Drawing the Line

Kate CroccoBy Kate Crocco7 Minutes

Excerpt taken from Drawing the Line: How to Achieve More Peace and Less Burnout in Your Life by Kate Crocco

You know what’s really painful? Being completely sure of something, maybe even having a pretty public stance on it, and then realizing that your belief or decision is no longer in alignment with your life and values. Holding on too tightly to what once was can really hold us back from living out God’s fullness for our lives. I bet some of you are living through this internal struggle today— doing all you can not to cave and change your mind about something that once felt so right for you.

I had spent two years anticipating February 2020. I had engaged in conversation after conversation with family, friends, mentors, business besties, my Bible study group, and most of all my public social media community. We would be enrolling our girls in full-time daycare so that I would have the space to really dive back into my career and everything that comes with the launch of a first book. Up until this point, I had been scrappily working with whatever bread crumbs of time I could find outside the part-time childcare hours we had. As much as I loved my girls, I really wanted my career back too. Of course, nothing crazy like before, but just enough to build the momentum again. Pre-kids, I was known for working seventy-plus-hour weeks in my businesses. I had also worked very hard to get back to a mindset of “I can still be a good mom even if I allow others to watch my children so that I can focus on my dreams.” That department was a tough one, and I was still a pretty newish mom at this point.

Life was a whirlwind the first two years of motherhood, finding out we were having our second baby when our first was just nine months old and I was in the midst of full-fledged breastfeeding and raging hormones.

That February, the girls fifteen months and two and a half years old, I remember dropping by my parents’ and them casually asking if we had begun to think about schools for the girls. I literally was just trying to launch a book and get them out of diapers first, but I guess that’s what responsible adults do— plan ahead. And so, of course, I answered with, “Um, not a clue. We will think about it once they’re both out of diapers.” But then my father offered an idea that he thought was brilliant: the H word. You know the thing that all the perfect moms do who devote their lives to the good of their children. Homeschooling. I almost spit out my water. Me? Homeschool? You mean us living on a prairie, wearing matching hand-sewn dresses with Laura Ingalls Wilder braids, baking homemade bread, writing on chalkboard tablets? I chuckled. “No way would I ever want to do that,” I said under my breath. I pushed the stroller home that day, particularly irked that my father would even offer such a piece of advice. If anything, I could see us someday traveling around the world during their school breaks so that I could speak to groups of women. But stay home all day long with nowhere to go? That would literally be my worst nightmare.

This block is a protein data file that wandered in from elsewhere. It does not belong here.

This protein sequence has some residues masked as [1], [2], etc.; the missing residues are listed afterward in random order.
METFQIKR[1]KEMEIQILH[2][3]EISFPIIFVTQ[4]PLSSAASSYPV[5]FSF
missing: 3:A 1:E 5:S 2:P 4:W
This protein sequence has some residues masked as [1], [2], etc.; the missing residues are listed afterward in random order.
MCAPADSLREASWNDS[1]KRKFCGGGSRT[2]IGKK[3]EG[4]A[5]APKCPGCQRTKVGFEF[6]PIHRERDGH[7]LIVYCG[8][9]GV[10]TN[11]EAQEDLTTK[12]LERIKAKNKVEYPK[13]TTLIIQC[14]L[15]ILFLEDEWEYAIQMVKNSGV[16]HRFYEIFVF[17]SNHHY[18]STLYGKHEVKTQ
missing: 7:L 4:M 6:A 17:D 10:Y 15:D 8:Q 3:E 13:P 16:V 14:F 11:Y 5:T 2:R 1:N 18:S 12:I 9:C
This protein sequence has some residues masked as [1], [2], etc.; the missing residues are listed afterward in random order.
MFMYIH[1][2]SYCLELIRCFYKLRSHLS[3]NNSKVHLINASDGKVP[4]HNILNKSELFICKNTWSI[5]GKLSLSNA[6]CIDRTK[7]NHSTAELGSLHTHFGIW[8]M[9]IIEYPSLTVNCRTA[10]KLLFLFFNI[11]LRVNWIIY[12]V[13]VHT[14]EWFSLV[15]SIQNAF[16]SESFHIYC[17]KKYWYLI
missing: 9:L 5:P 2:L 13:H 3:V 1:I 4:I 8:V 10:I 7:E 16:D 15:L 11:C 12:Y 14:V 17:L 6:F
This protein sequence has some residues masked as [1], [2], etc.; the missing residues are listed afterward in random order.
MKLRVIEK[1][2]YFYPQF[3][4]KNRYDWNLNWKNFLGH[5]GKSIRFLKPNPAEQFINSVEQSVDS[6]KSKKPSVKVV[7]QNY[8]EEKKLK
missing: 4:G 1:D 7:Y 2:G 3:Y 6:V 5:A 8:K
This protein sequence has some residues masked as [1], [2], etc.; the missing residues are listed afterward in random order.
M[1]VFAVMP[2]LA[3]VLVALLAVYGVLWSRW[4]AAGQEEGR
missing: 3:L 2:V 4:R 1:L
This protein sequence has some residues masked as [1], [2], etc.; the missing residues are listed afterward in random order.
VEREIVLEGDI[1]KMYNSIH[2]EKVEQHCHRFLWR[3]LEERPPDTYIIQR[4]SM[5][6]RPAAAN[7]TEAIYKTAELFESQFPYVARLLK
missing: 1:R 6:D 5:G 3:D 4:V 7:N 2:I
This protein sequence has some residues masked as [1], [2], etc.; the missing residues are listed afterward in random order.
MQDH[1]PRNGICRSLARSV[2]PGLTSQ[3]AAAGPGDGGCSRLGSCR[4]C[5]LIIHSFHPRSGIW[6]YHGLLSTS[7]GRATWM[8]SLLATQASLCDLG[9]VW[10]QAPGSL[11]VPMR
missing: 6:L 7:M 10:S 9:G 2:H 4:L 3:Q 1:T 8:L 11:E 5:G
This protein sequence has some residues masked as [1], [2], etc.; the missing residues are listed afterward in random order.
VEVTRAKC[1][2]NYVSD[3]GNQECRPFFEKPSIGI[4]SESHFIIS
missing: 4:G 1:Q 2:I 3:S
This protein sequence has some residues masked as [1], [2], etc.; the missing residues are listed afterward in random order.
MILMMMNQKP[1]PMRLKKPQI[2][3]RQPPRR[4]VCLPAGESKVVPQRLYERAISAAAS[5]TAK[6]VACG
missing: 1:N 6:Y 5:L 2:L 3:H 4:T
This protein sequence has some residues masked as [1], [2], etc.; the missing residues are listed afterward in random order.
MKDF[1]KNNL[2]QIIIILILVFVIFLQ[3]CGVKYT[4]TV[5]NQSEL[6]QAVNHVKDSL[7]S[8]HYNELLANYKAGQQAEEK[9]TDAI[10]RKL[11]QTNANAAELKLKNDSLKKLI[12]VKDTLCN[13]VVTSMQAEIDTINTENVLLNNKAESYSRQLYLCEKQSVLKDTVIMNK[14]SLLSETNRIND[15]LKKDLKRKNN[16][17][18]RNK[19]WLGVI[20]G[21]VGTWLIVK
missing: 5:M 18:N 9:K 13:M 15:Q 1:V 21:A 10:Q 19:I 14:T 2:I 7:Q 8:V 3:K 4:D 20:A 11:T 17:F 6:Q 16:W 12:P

Before we move into the nitty-gritty of alignment in this book, it’s crucial that we get everything out on the table by focusing on three very important things. First, in order to step into the fullness and abundance that is available to us in life, we have to get vulnerable. We need to admit what feels uncomfortable to us. And sometimes we also have to release our pride. Vulnerability and pride are like oil and water— they just don’t mix. Second, we need to develop an awareness of the emotions that certain phrases and comments bring up for us. It’s important that we become aware of what irks us, like the homeschooling comment my dad casually brought up, and get comfortable sitting with these feelings and unpacking where they are coming from. And third, we need to develop flexibility in our thinking. As the title of this chapter states, “Never Say Never,” it is important that we release absolutes in order to open ourselves up fully to opportunities that we may have once rejected but are really for us. Before we dive in, I am going to leave you with a verse to read out loud and meditate on. I want you to ask God to soften your heart, help you let down your guard, and open you up to flexible thinking and discernment.

Do not be conformed to this world, but be transformed by the renewal of your mind, that by testing you may discern what is the will of God, what is good and acceptable and perfect. (Rom. 12:2)

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